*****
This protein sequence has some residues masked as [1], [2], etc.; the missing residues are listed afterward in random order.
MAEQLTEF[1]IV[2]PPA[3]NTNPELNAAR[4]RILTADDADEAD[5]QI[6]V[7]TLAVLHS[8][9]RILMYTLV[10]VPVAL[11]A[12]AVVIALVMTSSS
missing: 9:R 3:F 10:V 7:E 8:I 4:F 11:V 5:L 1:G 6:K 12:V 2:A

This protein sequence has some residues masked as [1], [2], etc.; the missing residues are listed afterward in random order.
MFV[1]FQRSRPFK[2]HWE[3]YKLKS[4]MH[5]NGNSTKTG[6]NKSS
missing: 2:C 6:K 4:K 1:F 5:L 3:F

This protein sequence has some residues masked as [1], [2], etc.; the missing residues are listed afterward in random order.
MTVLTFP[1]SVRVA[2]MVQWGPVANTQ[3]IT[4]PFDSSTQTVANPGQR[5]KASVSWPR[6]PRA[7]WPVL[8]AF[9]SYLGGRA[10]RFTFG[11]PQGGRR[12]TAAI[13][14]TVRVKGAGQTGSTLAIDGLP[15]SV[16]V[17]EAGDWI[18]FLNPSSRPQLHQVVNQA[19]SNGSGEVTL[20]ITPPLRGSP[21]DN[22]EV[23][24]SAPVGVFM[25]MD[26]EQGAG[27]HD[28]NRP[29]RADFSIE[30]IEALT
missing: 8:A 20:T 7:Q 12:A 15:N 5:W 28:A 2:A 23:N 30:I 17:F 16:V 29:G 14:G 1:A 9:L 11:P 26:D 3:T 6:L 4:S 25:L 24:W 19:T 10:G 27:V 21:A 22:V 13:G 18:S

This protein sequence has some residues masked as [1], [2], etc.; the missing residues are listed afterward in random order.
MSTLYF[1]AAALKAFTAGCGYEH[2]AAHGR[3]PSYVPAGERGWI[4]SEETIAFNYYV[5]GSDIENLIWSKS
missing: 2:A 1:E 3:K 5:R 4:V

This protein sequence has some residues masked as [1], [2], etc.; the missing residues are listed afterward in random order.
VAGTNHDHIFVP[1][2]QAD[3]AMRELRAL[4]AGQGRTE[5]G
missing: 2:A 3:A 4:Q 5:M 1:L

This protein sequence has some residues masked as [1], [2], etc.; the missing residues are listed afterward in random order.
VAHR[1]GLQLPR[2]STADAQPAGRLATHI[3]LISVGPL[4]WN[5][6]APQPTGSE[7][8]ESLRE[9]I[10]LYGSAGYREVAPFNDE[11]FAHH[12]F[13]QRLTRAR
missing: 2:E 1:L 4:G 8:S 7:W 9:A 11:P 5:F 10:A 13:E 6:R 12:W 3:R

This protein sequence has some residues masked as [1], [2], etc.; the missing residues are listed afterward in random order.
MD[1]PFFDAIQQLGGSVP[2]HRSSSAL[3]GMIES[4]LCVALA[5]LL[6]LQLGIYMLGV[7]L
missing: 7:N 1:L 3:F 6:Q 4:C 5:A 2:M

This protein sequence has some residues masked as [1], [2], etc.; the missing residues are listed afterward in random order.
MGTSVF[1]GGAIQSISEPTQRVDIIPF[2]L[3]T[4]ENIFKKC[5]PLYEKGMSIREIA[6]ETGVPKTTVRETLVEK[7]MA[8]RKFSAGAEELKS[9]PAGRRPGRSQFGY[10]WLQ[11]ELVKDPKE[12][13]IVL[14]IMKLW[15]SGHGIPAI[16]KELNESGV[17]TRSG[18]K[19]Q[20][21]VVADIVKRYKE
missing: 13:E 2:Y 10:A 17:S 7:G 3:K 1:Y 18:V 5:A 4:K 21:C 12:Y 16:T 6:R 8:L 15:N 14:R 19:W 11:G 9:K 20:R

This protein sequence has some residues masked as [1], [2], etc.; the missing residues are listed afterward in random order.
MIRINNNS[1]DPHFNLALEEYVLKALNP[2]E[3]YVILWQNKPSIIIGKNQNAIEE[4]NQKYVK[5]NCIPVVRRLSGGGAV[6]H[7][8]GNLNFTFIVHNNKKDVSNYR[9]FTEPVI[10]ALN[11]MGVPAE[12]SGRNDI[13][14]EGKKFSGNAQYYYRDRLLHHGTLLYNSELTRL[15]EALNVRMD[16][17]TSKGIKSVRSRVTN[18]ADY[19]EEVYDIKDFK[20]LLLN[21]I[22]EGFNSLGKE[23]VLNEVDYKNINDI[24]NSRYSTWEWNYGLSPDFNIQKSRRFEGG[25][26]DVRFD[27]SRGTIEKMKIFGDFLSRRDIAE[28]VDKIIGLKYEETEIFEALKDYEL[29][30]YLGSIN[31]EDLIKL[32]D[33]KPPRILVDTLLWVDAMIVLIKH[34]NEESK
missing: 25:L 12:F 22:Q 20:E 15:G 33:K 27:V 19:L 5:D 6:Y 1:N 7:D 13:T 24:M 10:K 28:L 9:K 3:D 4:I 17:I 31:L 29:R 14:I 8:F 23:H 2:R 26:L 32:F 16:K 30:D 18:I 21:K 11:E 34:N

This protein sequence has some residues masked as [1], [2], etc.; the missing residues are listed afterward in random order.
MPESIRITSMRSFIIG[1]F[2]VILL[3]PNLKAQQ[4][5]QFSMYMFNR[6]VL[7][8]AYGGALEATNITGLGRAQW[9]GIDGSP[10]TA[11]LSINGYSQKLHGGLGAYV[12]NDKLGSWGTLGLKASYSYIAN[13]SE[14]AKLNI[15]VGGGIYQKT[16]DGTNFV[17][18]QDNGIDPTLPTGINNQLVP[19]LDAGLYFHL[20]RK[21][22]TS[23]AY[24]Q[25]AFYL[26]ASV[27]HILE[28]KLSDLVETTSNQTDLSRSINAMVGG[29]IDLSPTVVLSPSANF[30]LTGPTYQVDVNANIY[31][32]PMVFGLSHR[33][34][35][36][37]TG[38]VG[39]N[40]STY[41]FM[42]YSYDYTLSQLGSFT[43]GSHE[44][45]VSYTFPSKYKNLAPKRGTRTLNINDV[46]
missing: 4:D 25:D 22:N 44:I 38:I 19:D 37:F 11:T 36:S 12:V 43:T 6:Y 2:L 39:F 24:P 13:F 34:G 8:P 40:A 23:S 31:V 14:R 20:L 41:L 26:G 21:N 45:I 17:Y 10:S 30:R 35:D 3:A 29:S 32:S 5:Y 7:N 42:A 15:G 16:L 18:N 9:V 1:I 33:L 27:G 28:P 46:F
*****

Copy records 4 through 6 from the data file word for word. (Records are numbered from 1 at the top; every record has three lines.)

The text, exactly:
This protein sequence has some residues masked as [1], [2], etc.; the missing residues are listed afterward in random order.
MSTLYF[1]AAALKAFTAGCGYEH[2]AAHGR[3]PSYVPAGERGWI[4]SEETIAFNYYV[5]GSDIENLIWSKS
missing: 2:A 1:E 3:K 5:R 4:V

This protein sequence has some residues masked as [1], [2], etc.; the missing residues are listed afterward in random order.
VAGTNHDHIFVP[1][2]QAD[3]AMRELRAL[4]AGQGRTE[5]G
missing: 2:A 3:A 4:Q 5:M 1:L

This protein sequence has some residues masked as [1], [2], etc.; the missing residues are listed afterward in random order.
VAHR[1]GLQLPR[2]STADAQPAGRLATHI[3]LISVGPL[4]WN[5][6]APQPTGSE[7][8]ESLRE[9]I[10]LYGSAGYREVAPFNDE[11]FAHH[12]F[13]QRLTRAR
missing: 2:E 1:L 4:G 8:S 7:W 9:A 11:P 5:F 10:A 13:E 6:R 12:W 3:R